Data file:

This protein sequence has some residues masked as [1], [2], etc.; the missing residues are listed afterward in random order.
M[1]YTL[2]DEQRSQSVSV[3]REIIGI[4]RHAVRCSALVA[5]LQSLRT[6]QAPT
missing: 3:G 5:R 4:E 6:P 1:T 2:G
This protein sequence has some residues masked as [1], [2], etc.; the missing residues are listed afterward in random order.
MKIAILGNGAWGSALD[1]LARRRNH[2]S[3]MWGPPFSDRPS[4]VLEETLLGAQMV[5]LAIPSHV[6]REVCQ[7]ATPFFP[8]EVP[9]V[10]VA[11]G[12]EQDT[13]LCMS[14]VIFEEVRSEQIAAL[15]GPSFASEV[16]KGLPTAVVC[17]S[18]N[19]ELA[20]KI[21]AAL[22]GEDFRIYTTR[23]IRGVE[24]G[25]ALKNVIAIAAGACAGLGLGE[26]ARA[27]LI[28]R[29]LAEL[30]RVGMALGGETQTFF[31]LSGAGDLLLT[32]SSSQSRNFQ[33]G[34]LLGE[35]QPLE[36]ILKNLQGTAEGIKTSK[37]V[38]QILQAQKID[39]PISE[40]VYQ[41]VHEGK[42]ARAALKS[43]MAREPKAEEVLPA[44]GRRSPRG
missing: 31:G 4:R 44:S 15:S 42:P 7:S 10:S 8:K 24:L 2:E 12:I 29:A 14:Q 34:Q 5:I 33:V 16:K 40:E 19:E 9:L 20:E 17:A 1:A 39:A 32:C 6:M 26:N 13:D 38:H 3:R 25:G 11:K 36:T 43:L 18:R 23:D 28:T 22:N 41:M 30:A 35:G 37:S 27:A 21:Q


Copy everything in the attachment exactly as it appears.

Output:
This protein sequence has some residues masked as [1], [2], etc.; the missing residues are listed afterward in random order.
M[1]YTL[2]DEQRSQSVSV[3]REIIGI[4]RHAVRCSALVA[5]LQSLRT[6]QAPT
missing: 3:G 5:R 4:E 6:P 1:T 2:G
This protein sequence has some residues masked as [1], [2], etc.; the missing residues are listed afterward in random order.
MKIAILGNGAWGSALD[1]LARRRNH[2]S[3]MWGPPFSDRPS[4]VLEETLLGAQMV[5]LAIPSHV[6]REVCQ[7]ATPFFP[8]EVP[9]V[10]VA[11]G[12]EQDT[13]LCMS[14]VIFEEVRSEQIAAL[15]GPSFASEV[16]KGLPTAVVC[17]S[18]N[19]ELA[20]KI[21]AAL[22]GEDFRIYTTR[23]IRGVE[24]G[25]ALKNVIAIAAGACAGLGLGE[26]ARA[27]LI[28]R[29]LAEL[30]RVGMALGGETQTFF[31]LSGAGDLLLT[32]SSSQSRNFQ[33]G[34]LLGE[35]QPLE[36]ILKNLQGTAEGIKTSK[37]V[38]QILQAQKID[39]PISE[40]VYQ[41]VHEGK[42]ARAALKS[43]MAREPKAEEVLPA[44]GRRSPRG
missing: 31:G 4:R 44:S 15:S 42:P 7:S 10:S 8:K 24:L 2:E 12:I 29:A 14:Q 34:Q 5:I 33:V 16:K 40:E 19:E 9:L 20:E 17:A 1:A 39:A 32:C 6:M 26:N 13:D 38:H 3:R 25:G 11:K 36:T 43:L 18:R 23:D 28:T 22:N 41:M 30:A 35:G 37:S 27:A 21:Q